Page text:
Expectant management is usually only appropriate for pregnancies up to 14 weeks gestation. Women should also be in good health and have no signs of infection. It may take two weeks for the body to expel the tissue after an incomplete miscarriage, and it usually takes three to four weeks in a missed miscarriage. If the process does not happen within four weeks, surgical evacuation is recommended.
Evacuation Using Medication
Certain drugs can speed up the rate that the body expels the tissue. When a drug is given for this purpose, it is called medication evacuation. Unless there is a strong reason not to use it, misoprostol is the drug of choice for medication evacuation. It is the drug of choice because it is relatively inexpensive and safe. It may be given orally, under the tongue, or placed in the vagina, depending on the type of miscarriage. Other drugs used for medication evacuation include methotrexate, or tamoxifen, but they do not appear to be any better than misoprostol.
It is important to note that medication evacuation does not necessarily mean the tissue will be expelled immediately. In one study of women who used misoprostol for medication evacuation, 71% had fully expelled the tissue within 3 days and 84% by 8 days. For the remaining 16% of women, the misoprostol did not expel the tissue within four weeks of taking the drug.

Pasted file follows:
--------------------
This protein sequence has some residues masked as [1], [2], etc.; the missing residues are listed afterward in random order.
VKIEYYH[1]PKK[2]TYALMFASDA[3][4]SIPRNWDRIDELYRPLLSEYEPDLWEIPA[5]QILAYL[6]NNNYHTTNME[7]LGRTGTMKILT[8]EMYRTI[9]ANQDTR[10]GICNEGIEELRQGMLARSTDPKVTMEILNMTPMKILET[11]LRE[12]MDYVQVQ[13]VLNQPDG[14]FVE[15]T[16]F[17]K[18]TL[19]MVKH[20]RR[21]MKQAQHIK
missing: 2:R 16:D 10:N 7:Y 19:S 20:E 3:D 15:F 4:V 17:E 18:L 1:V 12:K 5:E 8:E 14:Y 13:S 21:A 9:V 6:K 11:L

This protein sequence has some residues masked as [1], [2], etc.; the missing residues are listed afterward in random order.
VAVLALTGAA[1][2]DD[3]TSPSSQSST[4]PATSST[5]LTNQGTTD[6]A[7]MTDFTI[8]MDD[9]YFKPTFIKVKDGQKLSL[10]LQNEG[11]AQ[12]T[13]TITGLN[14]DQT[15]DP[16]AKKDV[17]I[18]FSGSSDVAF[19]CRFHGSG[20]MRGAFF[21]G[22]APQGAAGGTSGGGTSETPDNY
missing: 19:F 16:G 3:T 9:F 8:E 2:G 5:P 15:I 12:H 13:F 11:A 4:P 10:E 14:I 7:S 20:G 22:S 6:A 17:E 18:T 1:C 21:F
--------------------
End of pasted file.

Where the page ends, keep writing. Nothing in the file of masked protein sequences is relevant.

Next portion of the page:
The most definitive way to remove remaining tissue after an inevitable, incomplete, or missed miscarriage is through surgical evacuation. As the name suggests, a surgical evacuation is a surgical procedure to remove the remaining tissue from the uterus. The surgical procedure has many names—dilation and curettage, dilation and evacuation, and evacuation and curettage—but the process is the same. The cervix is dilated and tissue is removed with vacuum or surgical instruments. The procedure is performed under anesthesia, either general anesthesia (the woman is unconscious) or, more commonly, with conscious sedation and a nerve block to deaden the pain. Most surgical evacuations are performed in an operating room, but some doctors may perform the procedure in the clinic. In either case, the procedure is same day surgery; no hospitalization is required.
Surgical evacuation is reasonably safe and highly effective. Only 3% of women undergoing the surgical evacuation still had remnants of tissue after the procedure. The vacuum procedure is generally safer than the one that uses cutting instruments; the procedure is faster, and there is less blood loss and pain with vacuum. Severe complications are rare, but damage to the uterus may interfere with the woman’s ability to become pregnant in the future.
A miscarriage is an emotionally difficult experience, especially when the end of the pregnancy is not the end of the process. Women may choose to allow the process to proceed on its own or choose a medication or surgical evacuation. Women who wish to avoid the pain and bleeding of expectant management or medication evacuation may consider surgical evacuation performed by an experience medical provider.